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What the Heck do all these Settings do? A Full Guide to Blender Cycles Materials


By now most of us have probably heard of the new Cycles render engine, which will bring a long overdue upgrade to our Render Engine. While Cycles's rendering capabilities rival those of Luxrender and other external renderers, and is much faster, its materials system is entirely new and has done away with many of the sliders and options that we have come to know and love in Blender Internal. Aside from an annoying, tiny, cramped font, the new Cycles Materials can be confusing and intimidating, so I've made this tutorial covering all the new settings you'll find in Cycles. 

Don't have Cycles? Grab the latest build off of Graphicall.org!

-Note from the Author- This is a pretty old tutorial Blender-wise, and may not be entirely accurate.


Diffuse is your basic, Clay render material. While it can be boring, it's very useful for adding some shading to other materials when mixed, which we will get to later.



Color controls the color of the material. A texture can be added by clicking the tiny button. A dropdown menu will give choices for a variety of Procedural Textures.

By default, it's already set to an RGB texture. The RGB texture simply gives a solid color to the material.

Procedural textures can be added like this clouds texture. They can be edited right in the Materials Panel too. It's been oversimplified in Cycles, but the basics are still there. Instead of being assigned influence values, textures are given to settings to control their value. In other materials, textures can affect the fresnel, roughness, etc.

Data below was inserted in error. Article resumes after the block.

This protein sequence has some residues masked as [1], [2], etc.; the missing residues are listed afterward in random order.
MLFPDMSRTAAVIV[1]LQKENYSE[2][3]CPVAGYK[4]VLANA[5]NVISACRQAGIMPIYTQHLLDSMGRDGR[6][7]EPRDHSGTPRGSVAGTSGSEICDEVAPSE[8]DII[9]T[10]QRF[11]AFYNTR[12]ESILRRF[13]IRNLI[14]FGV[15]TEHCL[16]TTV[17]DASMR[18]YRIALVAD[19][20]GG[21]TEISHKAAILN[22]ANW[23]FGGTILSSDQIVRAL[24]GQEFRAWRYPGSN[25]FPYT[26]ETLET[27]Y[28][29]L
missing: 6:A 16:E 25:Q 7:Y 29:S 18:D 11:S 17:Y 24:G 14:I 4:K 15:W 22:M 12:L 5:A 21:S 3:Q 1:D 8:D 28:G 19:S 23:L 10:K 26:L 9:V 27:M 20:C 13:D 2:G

Image textures can also be added, however there is currently a bug in Cycles. If you try to add an Image texture, an old friend will drop by for a visit:
Hey there. How's it going?

A fixed version of cycles has now been released on Graphicall. Image Textures now work.


The glass material is a refracting, transparent material.

Roughness controls how glossy the Glass is. 

Fresnel controls how "Defined" the Glass is, and how much it refracts light. At Zero, the Glass does not refract anything, and its transparency is determimned by how many layers of mesh the light ray travels through.

Fresnel at a higher Value results in more defined glass and more refraction.


Glossy is a shiny, reflective material.

Roughness controls how glossy the material is. At zero, you get a very shiny material.

However, at higher values, you get a more matte shading.

Fresnel determines how bright the reflection is or how much of the original light is reflected back. At 1, the object is completely reflective.

Shading methods like "Sharp" have no noticeable effect on the material.

Transluscent shading results in a rough wax-like material, which allows light to pass and scatter through and illuminate the opposite side.

Transparent materials are Transparent, with no Refraction or Fresnel.

Transparent materials are nearly shadeless, lack fresnel, and their alpha value is the same throughout the material.


Velvet is a Fresnel Shader which lightens the edges, and causes light rays to bounce in every direction when striking the mesh.

Emission is self describing. Cycles uses object based lighting along with Blender's internal lamp system, so the emission material turns an object into a lamp.

The strength determines how bright the object is.

Hmm. For once there isn't a Fresnel setting. :P

Mix Closure
Mix Closure creates two slots for two new materials, a.k.a. closures.
You can even make the materials in the slots "Mix Closure"s and make an even more complicated material. 

This Mix between a Diffuse and a Glossy creates this nice, glazed Ceramic material. 

Add Closure
Anyone who's ever done any compositing knows that "add" means to add two values to produce a stronger or brighter result instead of averaging them out. That's what "Add Closure" does.

Background, Volume, and Displacement

As far as I know, Volume and Displacement are still placeholders, and don't work yet. Background will only work if it's given to the World Panel.

Light Paths-Note

There are also nodes known as Light paths. More info can be found here.


See Part 2!